Should I Move Out During the Divorce?
When couples divorce, they should anticipate many significant changes in their lives, not the least of which could be a change in residence. During a divorce, the typical custom is for one spouse to move out, while the other resides in their shared home, at least until permanent plans can be arranged. If either spouse wishes to keep the house, they may choose to negotiate a trade during property division, forfeiting other assets in favor of the home. And, in cases where children are involved, the parent with primary custody is more likely to stay in residence, as it makes for an easier transition for the children.
However, practicalities aside, it’s also important to consider whether moving out of the marital home will have any legal ramifications. In other words, could moving out during a divorce affect your claim to the home, or might it affect your child custody claim if you move away from your children?
These questions can be tricky, and they often depend on several other factors unique to each divorcing couple. However, to break it down, our firm has provided a few simple points to consider before moving out during a divorce.
Before you make any hasty decisions about your living arrangements, consider the following:
Whenever a couple decides to divorce, their biggest concern is usually the impact it will have on their children. Children are often more resilient than we give them credit for, but we should still do what we can to keep the biggest obstacles out of their path. When it comes to moving out of the family home, you will, inevitably, have less time with your children (assuming they will reside in the family home with their other parent). Not only could this impact your relationship with your kids, but it could also make you look like a less-involved parent, which could hurt your custody case.
That being said, you can still move out and remain an involved parent—you just need to put in a bit of extra effort. You and your soon-to-be-ex can negotiate a temporary plan where you share custody, or schedule weekly outings with your kids, or you take them to and from school each day, etc. Talk to your attorney about seeking temporary orders regarding parenting.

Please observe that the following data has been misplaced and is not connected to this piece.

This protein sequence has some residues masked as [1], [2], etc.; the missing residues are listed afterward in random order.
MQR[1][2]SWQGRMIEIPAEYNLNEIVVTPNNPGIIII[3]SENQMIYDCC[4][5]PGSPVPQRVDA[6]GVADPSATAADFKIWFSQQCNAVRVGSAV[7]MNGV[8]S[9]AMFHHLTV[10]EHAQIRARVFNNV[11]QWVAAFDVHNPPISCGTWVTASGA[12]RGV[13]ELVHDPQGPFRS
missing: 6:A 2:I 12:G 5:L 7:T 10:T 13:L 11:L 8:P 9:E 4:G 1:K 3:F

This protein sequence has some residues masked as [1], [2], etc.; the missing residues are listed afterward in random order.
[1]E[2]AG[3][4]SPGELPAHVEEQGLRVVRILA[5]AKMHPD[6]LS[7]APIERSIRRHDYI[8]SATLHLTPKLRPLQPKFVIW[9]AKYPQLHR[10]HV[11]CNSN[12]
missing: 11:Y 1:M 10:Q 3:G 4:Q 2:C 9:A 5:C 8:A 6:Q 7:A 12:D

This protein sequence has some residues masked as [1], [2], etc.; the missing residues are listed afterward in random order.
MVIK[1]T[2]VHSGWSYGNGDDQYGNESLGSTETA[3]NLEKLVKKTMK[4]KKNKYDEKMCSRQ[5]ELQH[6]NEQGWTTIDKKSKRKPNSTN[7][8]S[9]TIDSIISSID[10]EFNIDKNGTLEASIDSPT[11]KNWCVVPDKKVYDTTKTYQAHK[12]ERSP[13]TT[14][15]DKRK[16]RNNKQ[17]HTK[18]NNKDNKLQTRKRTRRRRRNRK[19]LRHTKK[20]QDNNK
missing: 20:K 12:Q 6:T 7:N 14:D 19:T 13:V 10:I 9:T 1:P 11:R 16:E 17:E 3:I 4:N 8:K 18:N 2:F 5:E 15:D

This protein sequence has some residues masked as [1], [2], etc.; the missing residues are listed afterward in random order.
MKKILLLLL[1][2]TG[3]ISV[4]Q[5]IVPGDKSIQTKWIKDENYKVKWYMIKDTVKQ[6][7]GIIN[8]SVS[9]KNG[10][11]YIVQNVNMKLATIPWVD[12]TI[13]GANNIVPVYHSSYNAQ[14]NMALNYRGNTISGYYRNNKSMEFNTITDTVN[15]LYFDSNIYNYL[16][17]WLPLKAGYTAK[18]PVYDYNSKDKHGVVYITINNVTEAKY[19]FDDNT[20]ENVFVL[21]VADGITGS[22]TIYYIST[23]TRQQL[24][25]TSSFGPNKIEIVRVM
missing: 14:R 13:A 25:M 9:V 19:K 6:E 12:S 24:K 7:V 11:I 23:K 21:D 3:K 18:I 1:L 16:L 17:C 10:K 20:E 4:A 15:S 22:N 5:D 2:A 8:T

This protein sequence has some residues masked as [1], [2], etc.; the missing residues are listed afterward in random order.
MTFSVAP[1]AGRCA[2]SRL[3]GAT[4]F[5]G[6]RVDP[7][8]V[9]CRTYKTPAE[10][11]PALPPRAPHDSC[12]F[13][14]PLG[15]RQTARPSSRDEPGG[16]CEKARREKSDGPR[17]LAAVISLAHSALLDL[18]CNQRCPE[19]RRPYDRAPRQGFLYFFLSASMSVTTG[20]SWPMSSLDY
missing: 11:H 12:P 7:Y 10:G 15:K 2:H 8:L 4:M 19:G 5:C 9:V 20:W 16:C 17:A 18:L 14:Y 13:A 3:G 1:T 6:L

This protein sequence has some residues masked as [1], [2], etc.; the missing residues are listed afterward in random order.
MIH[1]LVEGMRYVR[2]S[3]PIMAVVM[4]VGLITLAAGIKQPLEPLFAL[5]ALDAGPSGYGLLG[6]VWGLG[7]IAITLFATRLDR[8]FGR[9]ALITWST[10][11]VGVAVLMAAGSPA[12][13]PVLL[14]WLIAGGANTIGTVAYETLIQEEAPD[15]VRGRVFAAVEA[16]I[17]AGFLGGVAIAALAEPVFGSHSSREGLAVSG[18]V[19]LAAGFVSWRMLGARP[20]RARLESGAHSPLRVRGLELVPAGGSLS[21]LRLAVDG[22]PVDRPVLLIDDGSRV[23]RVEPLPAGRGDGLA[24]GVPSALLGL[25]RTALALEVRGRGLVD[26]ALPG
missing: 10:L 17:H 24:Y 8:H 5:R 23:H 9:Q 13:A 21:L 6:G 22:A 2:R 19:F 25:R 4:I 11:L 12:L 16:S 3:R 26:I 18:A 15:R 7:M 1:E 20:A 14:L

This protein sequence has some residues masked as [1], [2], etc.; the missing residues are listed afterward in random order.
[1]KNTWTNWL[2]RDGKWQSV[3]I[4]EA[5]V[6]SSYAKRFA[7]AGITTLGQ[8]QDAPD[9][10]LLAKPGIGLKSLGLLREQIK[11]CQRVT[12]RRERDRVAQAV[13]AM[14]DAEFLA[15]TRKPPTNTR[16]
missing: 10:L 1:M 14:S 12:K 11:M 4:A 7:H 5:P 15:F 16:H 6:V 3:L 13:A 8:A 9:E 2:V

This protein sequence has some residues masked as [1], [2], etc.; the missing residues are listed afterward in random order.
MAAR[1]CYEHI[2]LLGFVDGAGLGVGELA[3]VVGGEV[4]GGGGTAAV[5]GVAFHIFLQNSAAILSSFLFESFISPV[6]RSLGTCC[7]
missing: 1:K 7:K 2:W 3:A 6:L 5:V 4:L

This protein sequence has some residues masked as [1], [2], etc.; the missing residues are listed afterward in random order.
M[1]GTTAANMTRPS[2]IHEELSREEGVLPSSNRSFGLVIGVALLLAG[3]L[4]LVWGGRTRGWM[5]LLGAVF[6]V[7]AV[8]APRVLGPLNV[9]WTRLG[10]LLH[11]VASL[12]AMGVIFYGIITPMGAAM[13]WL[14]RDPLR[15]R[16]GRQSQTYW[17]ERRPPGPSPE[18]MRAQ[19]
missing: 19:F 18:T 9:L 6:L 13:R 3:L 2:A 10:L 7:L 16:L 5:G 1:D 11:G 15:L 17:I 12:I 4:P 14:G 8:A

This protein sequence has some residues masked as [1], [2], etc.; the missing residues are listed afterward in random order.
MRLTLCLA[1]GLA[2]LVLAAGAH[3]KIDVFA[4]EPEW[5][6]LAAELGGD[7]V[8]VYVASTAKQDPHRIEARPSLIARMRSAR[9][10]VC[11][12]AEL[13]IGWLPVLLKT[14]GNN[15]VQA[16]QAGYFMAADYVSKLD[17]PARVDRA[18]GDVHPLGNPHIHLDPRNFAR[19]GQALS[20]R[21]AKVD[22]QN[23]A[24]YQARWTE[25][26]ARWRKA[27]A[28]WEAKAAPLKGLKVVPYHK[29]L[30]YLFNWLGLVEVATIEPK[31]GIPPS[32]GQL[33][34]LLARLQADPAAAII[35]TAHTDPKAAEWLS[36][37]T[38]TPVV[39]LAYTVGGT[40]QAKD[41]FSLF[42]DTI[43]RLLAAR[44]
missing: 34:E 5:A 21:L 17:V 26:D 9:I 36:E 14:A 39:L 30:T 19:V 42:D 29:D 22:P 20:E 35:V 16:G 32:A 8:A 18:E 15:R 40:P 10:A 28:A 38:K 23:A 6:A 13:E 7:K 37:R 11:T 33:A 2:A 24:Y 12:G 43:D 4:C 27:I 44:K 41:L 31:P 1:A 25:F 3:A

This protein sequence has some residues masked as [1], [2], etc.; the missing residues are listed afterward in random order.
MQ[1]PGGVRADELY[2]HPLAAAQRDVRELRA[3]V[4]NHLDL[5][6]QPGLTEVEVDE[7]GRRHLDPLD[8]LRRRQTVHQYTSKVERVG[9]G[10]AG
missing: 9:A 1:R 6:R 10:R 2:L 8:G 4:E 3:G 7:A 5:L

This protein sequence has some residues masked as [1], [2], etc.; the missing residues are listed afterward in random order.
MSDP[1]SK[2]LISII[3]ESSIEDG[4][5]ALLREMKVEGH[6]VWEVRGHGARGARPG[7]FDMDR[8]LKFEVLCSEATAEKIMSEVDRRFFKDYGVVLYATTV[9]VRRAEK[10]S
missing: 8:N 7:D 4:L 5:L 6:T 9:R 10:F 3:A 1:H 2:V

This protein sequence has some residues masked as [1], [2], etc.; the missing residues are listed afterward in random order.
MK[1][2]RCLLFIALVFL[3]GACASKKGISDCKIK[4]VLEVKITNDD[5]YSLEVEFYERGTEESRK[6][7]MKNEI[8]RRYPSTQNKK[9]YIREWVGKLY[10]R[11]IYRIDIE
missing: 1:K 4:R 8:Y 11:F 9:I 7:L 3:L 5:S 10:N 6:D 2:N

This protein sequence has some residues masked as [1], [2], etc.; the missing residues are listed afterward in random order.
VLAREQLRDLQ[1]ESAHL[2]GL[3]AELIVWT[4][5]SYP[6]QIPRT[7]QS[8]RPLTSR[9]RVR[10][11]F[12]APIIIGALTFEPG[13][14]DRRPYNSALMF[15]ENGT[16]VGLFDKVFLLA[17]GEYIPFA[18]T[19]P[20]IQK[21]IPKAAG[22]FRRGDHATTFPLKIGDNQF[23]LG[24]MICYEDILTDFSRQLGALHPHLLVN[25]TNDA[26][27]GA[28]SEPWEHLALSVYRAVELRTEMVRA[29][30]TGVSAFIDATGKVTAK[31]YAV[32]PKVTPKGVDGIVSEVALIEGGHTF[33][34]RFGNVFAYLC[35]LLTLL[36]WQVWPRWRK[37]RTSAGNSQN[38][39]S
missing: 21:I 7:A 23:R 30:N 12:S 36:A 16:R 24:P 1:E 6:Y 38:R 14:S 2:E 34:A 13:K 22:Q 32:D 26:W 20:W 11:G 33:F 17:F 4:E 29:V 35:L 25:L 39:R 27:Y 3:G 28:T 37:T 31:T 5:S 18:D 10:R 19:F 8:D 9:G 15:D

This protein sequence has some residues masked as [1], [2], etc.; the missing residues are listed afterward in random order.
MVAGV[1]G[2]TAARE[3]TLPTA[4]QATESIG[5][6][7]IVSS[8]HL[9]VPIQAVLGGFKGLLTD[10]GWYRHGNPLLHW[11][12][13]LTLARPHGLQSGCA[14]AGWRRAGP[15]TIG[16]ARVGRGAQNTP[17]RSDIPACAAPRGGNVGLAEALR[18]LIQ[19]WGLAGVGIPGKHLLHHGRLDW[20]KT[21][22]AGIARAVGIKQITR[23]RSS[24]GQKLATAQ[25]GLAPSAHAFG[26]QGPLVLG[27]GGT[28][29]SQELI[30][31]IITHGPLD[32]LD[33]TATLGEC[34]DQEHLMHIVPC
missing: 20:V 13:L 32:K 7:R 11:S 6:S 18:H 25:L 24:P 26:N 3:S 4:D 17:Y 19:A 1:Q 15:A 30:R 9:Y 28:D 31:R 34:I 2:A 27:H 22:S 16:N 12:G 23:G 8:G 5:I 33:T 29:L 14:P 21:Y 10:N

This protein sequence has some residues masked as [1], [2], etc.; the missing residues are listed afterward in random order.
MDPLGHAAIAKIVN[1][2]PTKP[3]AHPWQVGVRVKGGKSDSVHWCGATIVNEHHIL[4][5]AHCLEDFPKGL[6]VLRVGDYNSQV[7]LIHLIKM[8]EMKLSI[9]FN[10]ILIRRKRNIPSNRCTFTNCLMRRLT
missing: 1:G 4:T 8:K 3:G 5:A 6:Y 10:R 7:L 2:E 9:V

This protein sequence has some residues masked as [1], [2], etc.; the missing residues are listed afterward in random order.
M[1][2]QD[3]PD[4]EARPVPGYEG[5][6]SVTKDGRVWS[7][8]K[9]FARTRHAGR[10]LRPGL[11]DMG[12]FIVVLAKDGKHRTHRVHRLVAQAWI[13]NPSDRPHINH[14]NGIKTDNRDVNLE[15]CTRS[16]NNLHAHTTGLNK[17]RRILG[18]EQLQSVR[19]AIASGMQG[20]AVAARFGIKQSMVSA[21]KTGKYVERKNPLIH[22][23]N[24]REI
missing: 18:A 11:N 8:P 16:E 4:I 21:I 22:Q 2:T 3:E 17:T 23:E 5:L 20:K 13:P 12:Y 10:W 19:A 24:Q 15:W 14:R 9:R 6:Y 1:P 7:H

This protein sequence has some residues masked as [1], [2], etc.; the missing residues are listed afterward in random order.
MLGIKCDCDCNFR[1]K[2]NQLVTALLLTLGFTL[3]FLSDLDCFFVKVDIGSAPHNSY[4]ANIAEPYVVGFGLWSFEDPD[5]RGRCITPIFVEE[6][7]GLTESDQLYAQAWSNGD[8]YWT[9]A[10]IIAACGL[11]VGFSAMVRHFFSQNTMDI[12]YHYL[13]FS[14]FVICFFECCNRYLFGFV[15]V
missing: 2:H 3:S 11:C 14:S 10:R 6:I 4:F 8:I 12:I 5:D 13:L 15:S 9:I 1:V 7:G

Depending on how you divvy up your expenses when you move out, you may forfeit some of your stake on your home to your spouse. If, for example, your spouse pays the mortgage because he or she is the primary resident at the home, they may try to use that information in court to retain the house during the property division. For most couples, their home is the most valuable thing they own, so losing it in a divorce can be extremely frustrating.
If you move out during your divorce, you may still be responsible for paying the expenses on your family home. In other words, you may pay half of the mortgage, utilities, insurance, and so on. Or, if you were the main breadwinner in your family, you might be responsible for paying the entirety of the bills, especially if your spouse is unable to work for any reason. This can be a big expense to take on alone, especially if you’re moving out, and thus adding to your monthly expenses. Moving out means taking on a rental payment, renter’s insurance, and the expense of new furniture. Before you decide to leave the family home, take a good look at your finances and make sure you can afford it.
Dealing with the details of a divorce can be tricky, and figuring out whether or not you should move out of your family home might be best discussed with your divorce attorney. Our team at McKinley Irvin can meet with you to discuss the details of your case and provide the customized, step-by-step guidance you need. We understand how stressful this process can be. Whatever you’re dealing with, our experienced firm is here to help.Contact McKinley Irvin to discuss your case with our Oregon-based firm.